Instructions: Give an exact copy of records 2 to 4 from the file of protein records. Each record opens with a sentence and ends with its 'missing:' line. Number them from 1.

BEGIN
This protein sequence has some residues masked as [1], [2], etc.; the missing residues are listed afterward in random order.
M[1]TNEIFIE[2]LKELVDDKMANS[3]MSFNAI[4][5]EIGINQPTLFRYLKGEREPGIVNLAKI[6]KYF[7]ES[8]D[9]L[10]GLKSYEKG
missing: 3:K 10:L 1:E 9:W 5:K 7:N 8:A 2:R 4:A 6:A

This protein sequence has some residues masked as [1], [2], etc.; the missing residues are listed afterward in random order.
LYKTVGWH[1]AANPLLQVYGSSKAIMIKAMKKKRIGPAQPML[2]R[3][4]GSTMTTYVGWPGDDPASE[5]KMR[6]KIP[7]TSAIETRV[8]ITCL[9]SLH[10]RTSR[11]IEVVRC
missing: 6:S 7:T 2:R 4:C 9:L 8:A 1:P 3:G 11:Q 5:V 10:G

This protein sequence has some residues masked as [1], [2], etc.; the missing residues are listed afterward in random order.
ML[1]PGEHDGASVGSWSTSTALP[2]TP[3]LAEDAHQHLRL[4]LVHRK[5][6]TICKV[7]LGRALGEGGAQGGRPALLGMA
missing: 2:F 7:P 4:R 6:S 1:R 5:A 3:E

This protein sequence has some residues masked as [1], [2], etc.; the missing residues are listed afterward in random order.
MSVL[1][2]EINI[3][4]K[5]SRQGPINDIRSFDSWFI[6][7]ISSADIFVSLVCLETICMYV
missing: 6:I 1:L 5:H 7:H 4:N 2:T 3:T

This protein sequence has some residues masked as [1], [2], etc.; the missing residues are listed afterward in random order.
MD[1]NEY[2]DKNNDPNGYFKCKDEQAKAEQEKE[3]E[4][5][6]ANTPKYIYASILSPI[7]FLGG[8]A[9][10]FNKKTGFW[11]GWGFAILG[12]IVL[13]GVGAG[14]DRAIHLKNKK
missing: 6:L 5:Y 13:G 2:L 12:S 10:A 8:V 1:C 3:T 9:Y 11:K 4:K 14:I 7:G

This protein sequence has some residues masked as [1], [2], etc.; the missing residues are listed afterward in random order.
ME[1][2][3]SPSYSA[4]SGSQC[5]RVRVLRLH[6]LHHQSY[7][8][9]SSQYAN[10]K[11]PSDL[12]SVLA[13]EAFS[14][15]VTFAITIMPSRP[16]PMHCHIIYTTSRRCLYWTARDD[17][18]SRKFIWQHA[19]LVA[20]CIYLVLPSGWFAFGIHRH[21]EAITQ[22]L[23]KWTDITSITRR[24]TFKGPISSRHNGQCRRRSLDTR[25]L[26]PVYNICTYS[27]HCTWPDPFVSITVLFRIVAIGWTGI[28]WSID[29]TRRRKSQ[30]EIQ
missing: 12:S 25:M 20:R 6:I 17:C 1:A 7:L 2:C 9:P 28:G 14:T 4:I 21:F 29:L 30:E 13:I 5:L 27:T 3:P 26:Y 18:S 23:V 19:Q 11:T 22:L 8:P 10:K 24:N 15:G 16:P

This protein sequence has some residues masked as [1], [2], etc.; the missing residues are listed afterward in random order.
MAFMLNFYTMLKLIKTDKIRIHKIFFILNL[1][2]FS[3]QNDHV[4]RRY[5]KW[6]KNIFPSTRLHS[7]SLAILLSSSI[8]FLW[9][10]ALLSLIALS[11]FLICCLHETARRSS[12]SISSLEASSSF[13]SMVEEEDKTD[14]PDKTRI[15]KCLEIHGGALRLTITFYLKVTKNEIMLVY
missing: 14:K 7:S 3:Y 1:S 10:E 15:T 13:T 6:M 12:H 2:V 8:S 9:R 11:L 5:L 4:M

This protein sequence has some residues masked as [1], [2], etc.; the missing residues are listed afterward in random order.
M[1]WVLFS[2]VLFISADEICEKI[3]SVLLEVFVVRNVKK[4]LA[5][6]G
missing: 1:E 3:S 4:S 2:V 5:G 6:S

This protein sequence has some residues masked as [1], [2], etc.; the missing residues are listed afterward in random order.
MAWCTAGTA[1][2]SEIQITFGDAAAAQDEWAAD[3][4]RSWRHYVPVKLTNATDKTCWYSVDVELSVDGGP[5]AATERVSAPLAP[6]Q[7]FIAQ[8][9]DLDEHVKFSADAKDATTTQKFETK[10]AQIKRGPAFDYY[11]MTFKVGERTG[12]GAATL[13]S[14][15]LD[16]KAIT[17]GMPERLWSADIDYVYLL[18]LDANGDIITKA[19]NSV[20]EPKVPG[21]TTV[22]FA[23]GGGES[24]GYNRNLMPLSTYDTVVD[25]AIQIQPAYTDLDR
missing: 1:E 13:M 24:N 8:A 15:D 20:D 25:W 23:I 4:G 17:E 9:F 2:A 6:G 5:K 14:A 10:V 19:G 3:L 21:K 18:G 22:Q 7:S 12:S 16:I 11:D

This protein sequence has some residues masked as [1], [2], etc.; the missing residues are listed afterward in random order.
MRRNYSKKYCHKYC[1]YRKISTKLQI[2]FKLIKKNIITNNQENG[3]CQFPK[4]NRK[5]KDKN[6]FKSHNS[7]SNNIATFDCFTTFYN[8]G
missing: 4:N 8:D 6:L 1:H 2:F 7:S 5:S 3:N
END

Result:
This protein sequence has some residues masked as [1], [2], etc.; the missing residues are listed afterward in random order.
LYKTVGWH[1]AANPLLQVYGSSKAIMIKAMKKKRIGPAQPML[2]R[3][4]GSTMTTYVGWPGDDPASE[5]KMR[6]KIP[7]TSAIETRV[8]ITCL[9]SLH[10]RTSR[11]IEVVRC
missing: 6:S 7:T 2:R 4:C 9:L 8:A 1:P 3:G 11:Q 5:V 10:G

This protein sequence has some residues masked as [1], [2], etc.; the missing residues are listed afterward in random order.
ML[1]PGEHDGASVGSWSTSTALP[2]TP[3]LAEDAHQHLRL[4]LVHRK[5][6]TICKV[7]LGRALGEGGAQGGRPALLGMA
missing: 2:F 7:P 4:R 6:S 1:R 5:A 3:E

This protein sequence has some residues masked as [1], [2], etc.; the missing residues are listed afterward in random order.
MSVL[1][2]EINI[3][4]K[5]SRQGPINDIRSFDSWFI[6][7]ISSADIFVSLVCLETICMYV
missing: 6:I 1:L 5:H 7:H 4:N 2:T 3:T